The singing on the solos is poor because the pitch is too low for my voice to project, but I had to go low so as also to sing high parts, in the same key, in the harmony - ha!


Post - Top - Home - Printer Friendly - Translate

Subject: RE: Origin: Soon May the Wellerman Come
From: RTim
Date: 16 Mar 21 - 10:16 PM

Gibb...Back to your Roots.....what do you think the TikTok community with think!! Let alone the real Chanty community.......:-)

Tim Radford


Post - Top - Home - Printer Friendly - Translate

Subject: RE: Origin: Soon May the Wellerman Come
From: Gibb Sahib
Date: 17 Mar 21 - 03:15 AM

Tim,
I think it's too low-fidelity / unpolished to attract attention from the TikTok crowd!


Post - Top - Home - Printer Friendly - Translate

Subject: RE: Origin: Soon May the Wellerman Come
From: rich-joy
Date: 01 Apr 21 - 02:54 AM

My YT Algo's just brought up this version, featuring those hard-working herrin' lassies!!

https://www.youtube.com/watch?v=J4lJbTBvSsY https://www.youtube.com/watch?v=J4lJbTBvSsY
"A Fishwife's Response to The Wellerman Sea Shanty"

**A few of you have taken an interest in the history of the fishwives in the comments below, so here's a link to a National Library of Scotland page which gives a bit more info (and which provided us with inspiration for the lyrics!):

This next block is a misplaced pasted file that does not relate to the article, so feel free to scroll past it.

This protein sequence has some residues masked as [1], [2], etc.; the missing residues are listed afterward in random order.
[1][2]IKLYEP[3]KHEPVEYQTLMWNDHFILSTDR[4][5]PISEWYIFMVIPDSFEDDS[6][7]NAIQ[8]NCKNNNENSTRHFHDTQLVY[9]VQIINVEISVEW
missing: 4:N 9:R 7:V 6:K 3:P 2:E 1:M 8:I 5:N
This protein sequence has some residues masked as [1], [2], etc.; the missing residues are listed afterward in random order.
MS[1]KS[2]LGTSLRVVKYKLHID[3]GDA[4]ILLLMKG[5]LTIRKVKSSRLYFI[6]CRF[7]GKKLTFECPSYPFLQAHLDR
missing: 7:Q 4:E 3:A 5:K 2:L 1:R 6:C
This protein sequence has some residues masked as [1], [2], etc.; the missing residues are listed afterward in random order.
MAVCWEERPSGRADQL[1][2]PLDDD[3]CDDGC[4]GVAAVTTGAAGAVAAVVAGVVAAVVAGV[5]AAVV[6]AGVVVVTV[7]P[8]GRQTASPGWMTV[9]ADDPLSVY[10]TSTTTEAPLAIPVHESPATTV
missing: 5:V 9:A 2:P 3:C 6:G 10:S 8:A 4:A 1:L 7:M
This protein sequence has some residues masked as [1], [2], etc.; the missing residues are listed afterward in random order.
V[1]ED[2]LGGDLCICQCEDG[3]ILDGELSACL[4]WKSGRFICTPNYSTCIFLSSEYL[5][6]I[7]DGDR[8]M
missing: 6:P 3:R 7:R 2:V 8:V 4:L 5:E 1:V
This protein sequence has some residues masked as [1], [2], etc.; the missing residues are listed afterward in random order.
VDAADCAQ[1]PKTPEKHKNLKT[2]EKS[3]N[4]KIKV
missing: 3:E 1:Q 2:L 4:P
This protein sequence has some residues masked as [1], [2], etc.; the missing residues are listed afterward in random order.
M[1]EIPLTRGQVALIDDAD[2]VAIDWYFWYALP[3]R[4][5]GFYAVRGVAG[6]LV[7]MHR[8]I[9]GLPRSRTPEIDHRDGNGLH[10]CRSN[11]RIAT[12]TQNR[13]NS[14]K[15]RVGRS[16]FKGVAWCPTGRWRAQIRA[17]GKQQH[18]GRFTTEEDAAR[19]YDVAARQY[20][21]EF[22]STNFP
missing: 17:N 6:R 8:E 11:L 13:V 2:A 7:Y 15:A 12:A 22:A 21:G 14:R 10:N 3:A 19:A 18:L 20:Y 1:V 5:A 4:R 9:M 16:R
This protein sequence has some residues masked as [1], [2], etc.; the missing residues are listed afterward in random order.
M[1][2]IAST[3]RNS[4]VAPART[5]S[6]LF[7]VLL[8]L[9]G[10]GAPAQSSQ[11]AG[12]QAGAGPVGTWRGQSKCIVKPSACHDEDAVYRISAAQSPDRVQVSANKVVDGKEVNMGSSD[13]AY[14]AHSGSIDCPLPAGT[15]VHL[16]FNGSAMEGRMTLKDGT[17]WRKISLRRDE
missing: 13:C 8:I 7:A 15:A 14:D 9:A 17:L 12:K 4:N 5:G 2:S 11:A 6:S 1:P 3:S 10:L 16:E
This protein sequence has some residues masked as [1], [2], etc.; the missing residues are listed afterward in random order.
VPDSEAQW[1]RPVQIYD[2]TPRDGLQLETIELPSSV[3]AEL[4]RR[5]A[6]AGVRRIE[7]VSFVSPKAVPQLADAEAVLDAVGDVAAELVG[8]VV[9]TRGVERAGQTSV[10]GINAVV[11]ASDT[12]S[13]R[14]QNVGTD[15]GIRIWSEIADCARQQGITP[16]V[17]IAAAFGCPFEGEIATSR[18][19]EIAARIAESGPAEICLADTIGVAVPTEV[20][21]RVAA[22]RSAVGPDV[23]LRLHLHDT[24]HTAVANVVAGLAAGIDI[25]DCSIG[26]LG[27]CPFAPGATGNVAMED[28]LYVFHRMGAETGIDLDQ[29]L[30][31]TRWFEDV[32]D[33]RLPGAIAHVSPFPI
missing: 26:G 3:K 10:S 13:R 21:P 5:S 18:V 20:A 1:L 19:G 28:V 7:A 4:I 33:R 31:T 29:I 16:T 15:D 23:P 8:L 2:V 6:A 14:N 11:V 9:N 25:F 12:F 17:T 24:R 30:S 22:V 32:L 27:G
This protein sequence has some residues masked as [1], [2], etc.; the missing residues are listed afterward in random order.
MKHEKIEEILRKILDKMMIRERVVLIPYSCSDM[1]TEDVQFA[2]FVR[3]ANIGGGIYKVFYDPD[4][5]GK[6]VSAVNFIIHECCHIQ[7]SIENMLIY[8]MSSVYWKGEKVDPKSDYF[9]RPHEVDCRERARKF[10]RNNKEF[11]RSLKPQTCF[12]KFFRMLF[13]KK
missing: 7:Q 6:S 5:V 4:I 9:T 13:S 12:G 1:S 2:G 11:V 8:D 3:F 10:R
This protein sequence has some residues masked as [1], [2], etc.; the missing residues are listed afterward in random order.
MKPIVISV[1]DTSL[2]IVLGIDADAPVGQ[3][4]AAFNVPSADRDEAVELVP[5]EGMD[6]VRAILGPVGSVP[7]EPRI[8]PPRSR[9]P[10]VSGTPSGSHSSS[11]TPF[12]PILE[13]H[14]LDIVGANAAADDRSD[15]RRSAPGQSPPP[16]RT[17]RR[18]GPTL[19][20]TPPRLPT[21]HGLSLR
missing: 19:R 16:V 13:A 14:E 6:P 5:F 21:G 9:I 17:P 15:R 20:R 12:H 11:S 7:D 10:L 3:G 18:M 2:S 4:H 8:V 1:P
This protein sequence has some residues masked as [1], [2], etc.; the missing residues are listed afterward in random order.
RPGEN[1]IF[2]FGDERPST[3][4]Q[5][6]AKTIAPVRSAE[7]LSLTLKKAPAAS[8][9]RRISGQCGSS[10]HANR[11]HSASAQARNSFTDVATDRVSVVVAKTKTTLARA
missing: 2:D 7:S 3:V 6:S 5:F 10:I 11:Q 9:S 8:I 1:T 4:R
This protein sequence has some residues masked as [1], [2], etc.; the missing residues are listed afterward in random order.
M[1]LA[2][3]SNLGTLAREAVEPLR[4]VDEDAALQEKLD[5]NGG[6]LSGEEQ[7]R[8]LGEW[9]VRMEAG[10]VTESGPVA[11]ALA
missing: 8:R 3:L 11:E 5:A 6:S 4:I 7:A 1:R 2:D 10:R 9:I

https://scotlands-sounds.nls.uk/index...?    
The 5th paragraph describes how the whole community - men and women - relied upon each other for income. Hyped that this video is making people curious to learn more!**



When you were sleepin' on your pillows,
Dream'd you aught of our poor fellows,
Darkling as they faced the billows,
To fill the willows wove?

Who'll buy our hard-won stock?
We walked on river and hill and rock,
To the market from the dock,
We haul'd through wind and snow.

Who'll buy our hard-won stock?
We walked on river and hill and rock,
To the market from the dock,
We haul'd through wind and snow.

I was not but six stone four,
And on my back was eight stone more,
My hands were numb, my feet were sore,
It never made us slow.

Who'll buy our hard-won stock?
We walked on river and hill and rock,
To the market from the dock,
We haul'd through wind and snow.

On the street with creels and cases,
Ladies, clad in silks and laces,
Gather in their braw pelisses,
Cast their heads and go.

Who'll buy our hard-won stock?
We walked on river and hill and rock,
To the market from the dock,
We haul'd through wind and snow.


Cheers, R-J


Post - Top - Home - Printer Friendly - Translate

Subject: RE: Origin: Soon May the Wellerman Come
From: rich-joy
Date: 03 Apr 21 - 11:29 PM

Western Australian Shanty News :